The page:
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Making Packaging

Packaging is a big part of any product, and is directly related to sales. We needed to convey a lot of information to our users because it’s a new product that has technical aspects that require training. We wanted to make sure people could understand what it was, how it worked, and what features it had that differentiated the product and justified the price. We started with a list of the things we needed on the packaging.

Essential Elements

  • VERY clear what the product is. You have to understand it at a glance without ever having heard about it before.
  • product name
  • brand name
  • bar code
  • URL
  • instructions for use
  • how to install the app
  • important features
    • battery life
    • range
    • brightness
    • compatibility with tip-ups
    • compatibility with receivers (phones)

We also had to make sure our legal ducks were in a row, putting on a patent pending label and FCC ID.

Sizing up other packaging

Then we did market research (we went to some sporting goods stores and took lots of photos of products and their packaging). We looked at what each one had and did well, or how they cut corners.



Packaging Type

We had to choose a packaging solution. Everybody hates blister packs. They’re awful for the environment and they cut people all the time and they ruin the user experience. BUT, from the perspective of the store and manufacturer, they aren’t susceptible to water or humidity damage, they significantly reduce theft and vandalism, and they’re great for protecting the product. For small consumer electronics, it’s especially important to prevent shoplifters from removing the item from the packaging quickly and easily.

We decided to go with something called Opti-Paq, which is a cardboard front and back that folds in half. A small blister is trapped in the fold, holding the product. The blister is made of recycled plastic, and the cardboard is recycled and recyclable. Printing happens on one side only (but because it is folded there is stuff on both the front and back. This is what our design looked like in prototype form.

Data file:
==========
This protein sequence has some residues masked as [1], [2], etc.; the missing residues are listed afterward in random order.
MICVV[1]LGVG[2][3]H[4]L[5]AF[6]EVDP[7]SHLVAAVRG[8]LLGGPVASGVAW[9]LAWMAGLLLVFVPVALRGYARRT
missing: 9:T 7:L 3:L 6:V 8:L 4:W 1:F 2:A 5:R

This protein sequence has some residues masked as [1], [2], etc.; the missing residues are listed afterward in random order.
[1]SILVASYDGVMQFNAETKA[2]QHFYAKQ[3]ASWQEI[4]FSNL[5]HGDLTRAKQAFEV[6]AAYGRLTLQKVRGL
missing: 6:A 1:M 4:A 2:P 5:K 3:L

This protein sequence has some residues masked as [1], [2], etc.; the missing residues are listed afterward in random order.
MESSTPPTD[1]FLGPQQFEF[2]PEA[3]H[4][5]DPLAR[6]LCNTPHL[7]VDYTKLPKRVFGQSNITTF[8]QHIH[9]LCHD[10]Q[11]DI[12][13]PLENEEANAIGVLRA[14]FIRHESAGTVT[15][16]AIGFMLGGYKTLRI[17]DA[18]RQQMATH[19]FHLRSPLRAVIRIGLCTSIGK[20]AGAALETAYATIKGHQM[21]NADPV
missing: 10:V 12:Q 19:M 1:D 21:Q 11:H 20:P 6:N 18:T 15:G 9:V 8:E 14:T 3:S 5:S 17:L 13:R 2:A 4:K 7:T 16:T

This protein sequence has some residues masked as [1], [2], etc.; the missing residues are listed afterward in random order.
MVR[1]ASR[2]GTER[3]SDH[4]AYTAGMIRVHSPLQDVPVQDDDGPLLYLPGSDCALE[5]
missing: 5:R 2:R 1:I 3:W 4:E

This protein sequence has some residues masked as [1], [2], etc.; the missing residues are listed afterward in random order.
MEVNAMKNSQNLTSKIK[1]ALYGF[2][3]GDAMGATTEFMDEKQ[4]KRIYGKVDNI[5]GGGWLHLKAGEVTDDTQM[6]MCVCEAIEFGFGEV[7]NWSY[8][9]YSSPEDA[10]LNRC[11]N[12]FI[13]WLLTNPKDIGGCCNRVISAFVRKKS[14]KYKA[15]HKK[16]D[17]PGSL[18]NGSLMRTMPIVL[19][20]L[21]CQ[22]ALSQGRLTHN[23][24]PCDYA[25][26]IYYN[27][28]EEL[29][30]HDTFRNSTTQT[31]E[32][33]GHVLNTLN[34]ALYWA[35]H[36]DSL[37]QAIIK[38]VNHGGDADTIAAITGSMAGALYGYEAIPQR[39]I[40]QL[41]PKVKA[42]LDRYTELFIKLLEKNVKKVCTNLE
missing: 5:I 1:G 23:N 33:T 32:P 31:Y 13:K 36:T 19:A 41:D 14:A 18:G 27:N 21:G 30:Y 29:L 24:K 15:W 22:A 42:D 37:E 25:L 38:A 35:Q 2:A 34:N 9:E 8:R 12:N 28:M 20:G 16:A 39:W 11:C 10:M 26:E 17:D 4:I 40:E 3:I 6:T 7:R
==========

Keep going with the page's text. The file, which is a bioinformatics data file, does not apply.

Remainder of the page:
Then we needed to get size information from some retailers. They budget space on their shelves, so we needed to know how much space we could budget for our packaging. For the 1 pack and 2 pack, we ended up with the same height, but slightly different widths.


We originally did all the design work in The Gimp, which is a free equivalent to Photoshop, but when it came time to work with the printers, they said “Upload your AI files to our site” and we coughed and sputtered and had nothing. We had to have them recreate it themselves, which meant sending them all the text, all the graphics, and all the colors we would be using. It cost as much as buying Adobe Illustrator, but we didn’t want to end up doing it all ourselves again and still giving them something wrong, and we were in a hurry, so we just ate the cost. Here’s the design of the 1-pack:


So many details to figure out

See the QR codes? We had to go to press before the apps were even uploaded. So how did we know the link in advance? We didn’t, and it turned out to be perfectly fine. We set up a system on so that we could make a link and have a qr code to THAT link, and then we would just redirect to whatever link we wanted. So the links to the android app, the iOS app, and the video all point to, then redirect to the appropriate link.

Going to press soon…

Designing something for a printing press is challenging. There are some terms that we had to look up, and some processes that we weren’t used to. First is the cut line. This is where the die is supposed to cut the printed cardboard. But there is some variation when mass producing, so we have to build in some safety margins on both the outside and the inside of the cut line so that if it’s off a little bit, nothing important gets cut. Here’s an image of the packaging with the layout layer on top:


The black line is the trim line. The green is the outer bleed, and the red is a safety margin. We had to make sure that everything important was inside the red.

The Final Product

After all that, what does the final product look like? This:


That’s it! The packaging is often a forgotten part of product development, but it’s critical to the success. We spent a good week on the packaging design, prototyping, and proofing until we were happy with it, and even then we felt rushed.

The feeling we get seeing this is incredible. This is something WE MADE. We did this. It’s going to be in stores, and we designed, tested, and built this product, and inside the packaging it finally looks real.